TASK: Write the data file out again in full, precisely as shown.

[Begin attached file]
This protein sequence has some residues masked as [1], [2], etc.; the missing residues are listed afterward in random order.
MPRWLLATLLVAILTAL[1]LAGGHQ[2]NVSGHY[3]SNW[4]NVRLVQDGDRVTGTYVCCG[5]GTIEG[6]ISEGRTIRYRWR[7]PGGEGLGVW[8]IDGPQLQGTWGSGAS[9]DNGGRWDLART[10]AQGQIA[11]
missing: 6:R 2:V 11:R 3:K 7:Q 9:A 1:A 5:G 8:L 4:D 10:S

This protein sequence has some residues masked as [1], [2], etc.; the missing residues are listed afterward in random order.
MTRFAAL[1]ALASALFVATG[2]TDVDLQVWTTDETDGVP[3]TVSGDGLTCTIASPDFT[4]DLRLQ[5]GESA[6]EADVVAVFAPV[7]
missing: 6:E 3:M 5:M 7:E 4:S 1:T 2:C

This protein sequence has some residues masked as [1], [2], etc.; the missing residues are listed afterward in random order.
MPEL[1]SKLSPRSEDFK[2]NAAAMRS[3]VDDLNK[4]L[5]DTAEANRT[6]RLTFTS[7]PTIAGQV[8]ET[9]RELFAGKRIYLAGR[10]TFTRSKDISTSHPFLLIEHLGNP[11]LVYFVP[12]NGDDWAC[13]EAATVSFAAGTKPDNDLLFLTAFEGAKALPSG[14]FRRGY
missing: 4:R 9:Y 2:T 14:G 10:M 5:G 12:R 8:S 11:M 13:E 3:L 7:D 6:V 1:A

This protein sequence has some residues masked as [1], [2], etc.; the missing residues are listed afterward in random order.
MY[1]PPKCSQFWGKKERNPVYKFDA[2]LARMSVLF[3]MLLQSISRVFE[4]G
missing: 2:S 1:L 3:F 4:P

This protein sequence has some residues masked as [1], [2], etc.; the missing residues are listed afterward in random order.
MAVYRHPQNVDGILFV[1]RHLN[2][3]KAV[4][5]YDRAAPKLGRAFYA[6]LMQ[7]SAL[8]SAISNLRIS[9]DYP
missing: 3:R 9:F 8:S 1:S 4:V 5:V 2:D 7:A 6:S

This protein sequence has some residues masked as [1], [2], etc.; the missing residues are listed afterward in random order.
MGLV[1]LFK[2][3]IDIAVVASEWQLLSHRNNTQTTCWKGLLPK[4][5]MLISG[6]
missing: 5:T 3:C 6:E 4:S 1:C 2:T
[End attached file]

This protein sequence has some residues masked as [1], [2], etc.; the missing residues are listed afterward in random order.
MPRWLLATLLVAILTAL[1]LAGGHQ[2]NVSGHY[3]SNW[4]NVRLVQDGDRVTGTYVCCG[5]GTIEG[6]ISEGRTIRYRWR[7]PGGEGLGVW[8]IDGPQLQGTWGSGAS[9]DNGGRWDLART[10]AQGQIA[11]
missing: 6:R 2:V 11:R 3:K 7:Q 9:A 1:A 5:G 8:L 4:D 10:S

This protein sequence has some residues masked as [1], [2], etc.; the missing residues are listed afterward in random order.
MTRFAAL[1]ALASALFVATG[2]TDVDLQVWTTDETDGVP[3]TVSGDGLTCTIASPDFT[4]DLRLQ[5]GESA[6]EADVVAVFAPV[7]
missing: 6:E 3:M 5:M 7:E 4:S 1:T 2:C

This protein sequence has some residues masked as [1], [2], etc.; the missing residues are listed afterward in random order.
MPEL[1]SKLSPRSEDFK[2]NAAAMRS[3]VDDLNK[4]L[5]DTAEANRT[6]RLTFTS[7]PTIAGQV[8]ET[9]RELFAGKRIYLAGR[10]TFTRSKDISTSHPFLLIEHLGNP[11]LVYFVP[12]NGDDWAC[13]EAATVSFAAGTKPDNDLLFLTAFEGAKALPSG[14]FRRGY
missing: 4:R 9:Y 2:T 14:G 10:M 5:G 12:R 8:S 11:M 13:E 3:L 7:D 6:V 1:A

This protein sequence has some residues masked as [1], [2], etc.; the missing residues are listed afterward in random order.
MY[1]PPKCSQFWGKKERNPVYKFDA[2]LARMSVLF[3]MLLQSISRVFE[4]G
missing: 2:S 1:L 3:F 4:P

This protein sequence has some residues masked as [1], [2], etc.; the missing residues are listed afterward in random order.
MAVYRHPQNVDGILFV[1]RHLN[2][3]KAV[4][5]YDRAAPKLGRAFYA[6]LMQ[7]SAL[8]SAISNLRIS[9]DYP
missing: 3:R 9:F 8:S 1:S 4:V 5:V 2:D 7:A 6:S

This protein sequence has some residues masked as [1], [2], etc.; the missing residues are listed afterward in random order.
MGLV[1]LFK[2][3]IDIAVVASEWQLLSHRNNTQTTCWKGLLPK[4][5]MLISG[6]
missing: 5:T 3:C 6:E 4:S 1:C 2:T